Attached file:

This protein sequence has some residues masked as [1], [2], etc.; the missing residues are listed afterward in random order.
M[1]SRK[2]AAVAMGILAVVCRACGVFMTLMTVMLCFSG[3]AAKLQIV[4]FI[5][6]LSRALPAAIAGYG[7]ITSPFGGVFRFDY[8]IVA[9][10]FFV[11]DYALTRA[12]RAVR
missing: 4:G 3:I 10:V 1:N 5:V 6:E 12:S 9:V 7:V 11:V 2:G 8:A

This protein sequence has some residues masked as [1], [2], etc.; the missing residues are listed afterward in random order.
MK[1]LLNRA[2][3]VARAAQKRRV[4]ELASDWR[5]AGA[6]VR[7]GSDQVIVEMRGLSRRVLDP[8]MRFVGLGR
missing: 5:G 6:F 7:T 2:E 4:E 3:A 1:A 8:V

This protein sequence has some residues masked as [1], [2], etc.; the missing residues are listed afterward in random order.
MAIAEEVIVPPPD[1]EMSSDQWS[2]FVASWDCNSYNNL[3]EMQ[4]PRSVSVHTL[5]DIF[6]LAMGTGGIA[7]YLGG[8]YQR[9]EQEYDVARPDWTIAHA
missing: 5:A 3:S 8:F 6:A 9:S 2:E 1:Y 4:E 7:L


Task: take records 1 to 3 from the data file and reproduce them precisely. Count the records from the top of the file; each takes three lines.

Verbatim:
This protein sequence has some residues masked as [1], [2], etc.; the missing residues are listed afterward in random order.
M[1]SRK[2]AAVAMGILAVVCRACGVFMTLMTVMLCFSG[3]AAKLQIV[4]FI[5][6]LSRALPAAIAGYG[7]ITSPFGGVFRFDY[8]IVA[9][10]FFV[11]DYALTRA[12]RAVR
missing: 4:G 3:I 10:V 1:N 5:V 6:E 12:S 9:V 7:V 11:V 2:G 8:A

This protein sequence has some residues masked as [1], [2], etc.; the missing residues are listed afterward in random order.
MK[1]LLNRA[2][3]VARAAQKRRV[4]ELASDWR[5]AGA[6]VR[7]GSDQVIVEMRGLSRRVLDP[8]MRFVGLGR
missing: 5:G 6:F 7:T 2:E 4:E 3:A 1:A 8:V

This protein sequence has some residues masked as [1], [2], etc.; the missing residues are listed afterward in random order.
MAIAEEVIVPPPD[1]EMSSDQWS[2]FVASWDCNSYNNL[3]EMQ[4]PRSVSVHTL[5]DIF[6]LAMGTGGIA[7]YLGG[8]YQR[9]EQEYDVARPDWTIAHA
missing: 5:A 3:S 8:F 6:A 9:S 2:E 1:Y 4:E 7:L